clock menu more-arrow no yes mobile

Filed under:

5 NYC buildings that have served covert purposes

Who truly knows what happens in New York’s most iconic structures?

New Yorkers have long joked that the Brutalist skyscraper at 33 Thomas Street—also known as the Long Lines Building, and used by AT&T—looks like it should be some kind of supervillain lair, thanks to its windowless exterior and generally hulking presence on the skyline.

And in a way, it kind of is: The Intercept recently reported that the building may be a center of operations for the National Security Agency, which has turned it into “a covert monitoring hub that is used to tap into phone calls, faxes, and internet data.”

While there’s no concrete evidence linking the building to the NSA, the Intercept says that “architectural plans, public records, and interviews with former AT&T employees” point to the building as one of the agency’s “core locations” for surveillance.

And while the news was surprising (and unsettling), it’s not the first time that a New York City building has served some other sort of clandestine purpose; some of the most iconic ones, in fact, have been targeted by enemy combatants, or housed secret propaganda machines during wartime. Five of these locations are below—and while some are well-known (who doesn’t know about M42 at this point?), others may surprise you.

60 Hudson Street

Not too far from the Long Lines building sits 60 Hudson Street, an Art Deco gem designed by Ralph Walker in the early 20th century. And like the Long Lines building, this structure serves a technological function—though one that’s a bit less nefarious than, say, a hub for the NSA. It was once the HQ for Western Union, but when that company moved out, various telecommunications firms moved in. Now, the building is one of several “carrier hotels” that holds a multitude of components—cables, network operators, and the like—that keep the Internet up and running.

Plymouth Church

One of the pastors of this Brooklyn Heights church was anti-slavery activist Henry Ward Beecher (brother of Uncle Tom’s Cabin author Harriet Beecher Stowe), so it’s not surprising that its congregation aligned itself with the abolition movement. But according to the church’s records, the modest building also served as a stop on the Underground Railroad during the Civil War. Tunnels beneath the church were allegedly used to hide and transfer those escaping slavery; they can still be seen on tours of the church to this day.

Grand Central Terminal

Deep beneath the Beaux Arts train terminal lies M42, a power station whose existence only became public knowledge in the past few decades. Why all the secrecy? During World War II, a plot to destroy the sub-station was put into place by Nazi spies, but it was ultimately thwarted. But M42 has been under heavy guard before and after that incident (even being protected by armed guards), for the simple fact that it’s one of the main hubs for powering the entire train station, as well as some nearby buildings. If M42 went down, so too would the train station.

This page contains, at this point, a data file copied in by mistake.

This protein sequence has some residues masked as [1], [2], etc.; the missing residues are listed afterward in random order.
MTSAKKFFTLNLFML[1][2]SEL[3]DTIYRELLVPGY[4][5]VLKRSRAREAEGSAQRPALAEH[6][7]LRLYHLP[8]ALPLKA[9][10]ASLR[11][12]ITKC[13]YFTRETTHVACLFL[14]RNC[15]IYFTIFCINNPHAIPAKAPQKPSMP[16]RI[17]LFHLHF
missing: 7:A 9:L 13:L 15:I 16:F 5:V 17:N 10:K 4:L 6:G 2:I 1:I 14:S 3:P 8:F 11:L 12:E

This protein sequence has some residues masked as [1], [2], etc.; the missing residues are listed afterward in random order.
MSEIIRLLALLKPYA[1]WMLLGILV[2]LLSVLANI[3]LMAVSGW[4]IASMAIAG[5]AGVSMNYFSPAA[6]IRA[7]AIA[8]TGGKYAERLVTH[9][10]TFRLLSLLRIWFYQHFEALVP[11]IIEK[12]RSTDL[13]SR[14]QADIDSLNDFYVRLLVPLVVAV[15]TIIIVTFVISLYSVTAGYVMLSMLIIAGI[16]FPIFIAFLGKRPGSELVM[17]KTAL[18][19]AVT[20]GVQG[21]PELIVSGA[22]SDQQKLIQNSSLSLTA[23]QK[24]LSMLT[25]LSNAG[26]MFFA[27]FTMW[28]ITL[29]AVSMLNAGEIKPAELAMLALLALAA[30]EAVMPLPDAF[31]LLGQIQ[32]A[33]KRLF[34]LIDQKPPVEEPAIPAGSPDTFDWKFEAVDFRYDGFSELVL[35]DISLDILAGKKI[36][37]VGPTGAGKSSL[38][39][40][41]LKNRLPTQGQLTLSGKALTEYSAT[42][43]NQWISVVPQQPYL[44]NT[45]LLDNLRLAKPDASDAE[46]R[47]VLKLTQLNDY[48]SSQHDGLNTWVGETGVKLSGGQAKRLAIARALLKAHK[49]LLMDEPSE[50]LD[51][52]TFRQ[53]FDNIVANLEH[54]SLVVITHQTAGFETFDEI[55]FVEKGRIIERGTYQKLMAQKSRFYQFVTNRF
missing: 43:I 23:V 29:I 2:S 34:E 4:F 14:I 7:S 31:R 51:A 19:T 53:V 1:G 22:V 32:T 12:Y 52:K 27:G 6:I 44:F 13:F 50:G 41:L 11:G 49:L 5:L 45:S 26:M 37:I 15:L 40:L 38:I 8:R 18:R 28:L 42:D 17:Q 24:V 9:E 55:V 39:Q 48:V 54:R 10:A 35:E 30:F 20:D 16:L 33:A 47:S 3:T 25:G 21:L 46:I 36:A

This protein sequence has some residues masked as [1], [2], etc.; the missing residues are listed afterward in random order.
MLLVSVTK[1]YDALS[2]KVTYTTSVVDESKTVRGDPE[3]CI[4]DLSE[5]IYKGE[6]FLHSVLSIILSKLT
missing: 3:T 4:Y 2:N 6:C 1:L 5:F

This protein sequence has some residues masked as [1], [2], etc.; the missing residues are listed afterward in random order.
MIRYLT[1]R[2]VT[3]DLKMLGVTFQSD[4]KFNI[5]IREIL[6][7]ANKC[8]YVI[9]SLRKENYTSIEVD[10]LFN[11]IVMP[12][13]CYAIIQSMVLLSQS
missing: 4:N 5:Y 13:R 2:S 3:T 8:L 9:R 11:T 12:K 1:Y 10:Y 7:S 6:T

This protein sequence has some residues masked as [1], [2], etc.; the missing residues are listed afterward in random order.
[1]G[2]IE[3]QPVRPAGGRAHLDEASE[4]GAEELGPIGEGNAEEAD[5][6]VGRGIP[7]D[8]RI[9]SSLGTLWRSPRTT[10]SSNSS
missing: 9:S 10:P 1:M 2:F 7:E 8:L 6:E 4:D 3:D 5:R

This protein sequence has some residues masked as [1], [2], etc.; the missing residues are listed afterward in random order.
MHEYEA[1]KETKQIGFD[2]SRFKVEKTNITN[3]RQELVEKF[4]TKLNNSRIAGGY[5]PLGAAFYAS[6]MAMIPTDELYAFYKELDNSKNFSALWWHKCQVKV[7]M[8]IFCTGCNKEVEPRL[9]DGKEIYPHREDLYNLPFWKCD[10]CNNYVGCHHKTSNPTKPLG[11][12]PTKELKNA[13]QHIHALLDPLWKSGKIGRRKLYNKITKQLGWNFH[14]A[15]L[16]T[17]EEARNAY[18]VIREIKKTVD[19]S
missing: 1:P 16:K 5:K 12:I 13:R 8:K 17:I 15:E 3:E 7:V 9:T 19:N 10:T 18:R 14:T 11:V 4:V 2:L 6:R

Rockefeller Center

Grand Central isn’t the only NYC tourist destination that became a hub of activity during World War II. A covert ops organization called British Security Coordination operated out of Rockefeller Center, opening in 1940, and “BSC became a huge secret agency of nationwide news manipulation and black propaganda,” according to the Guardian. The organization had three floors within Rockefeller Center. Per the Guardian: “The aim was to change the minds of an entire population: to make the people of America think that joining the war in Europe was a "good thing" and thereby free Roosevelt to act without fear of censure from Congress or at the polls in an election.”

New York Public Library

Living in a library may sound like a dream to a certain type of bookish person—and for a while, it was a reality for those lucky few who lived in apartments connected to branches of the New York Public Library. They were located in branches funded by Andrew Carnegie, and the apartments initially were occupied with caretakers tasked with keeping coal fires lit (and thus, keeping the buildings heated). Now, according to Atlas Obscura, only 13 of these apartments remain, and many are in a state of disrepair.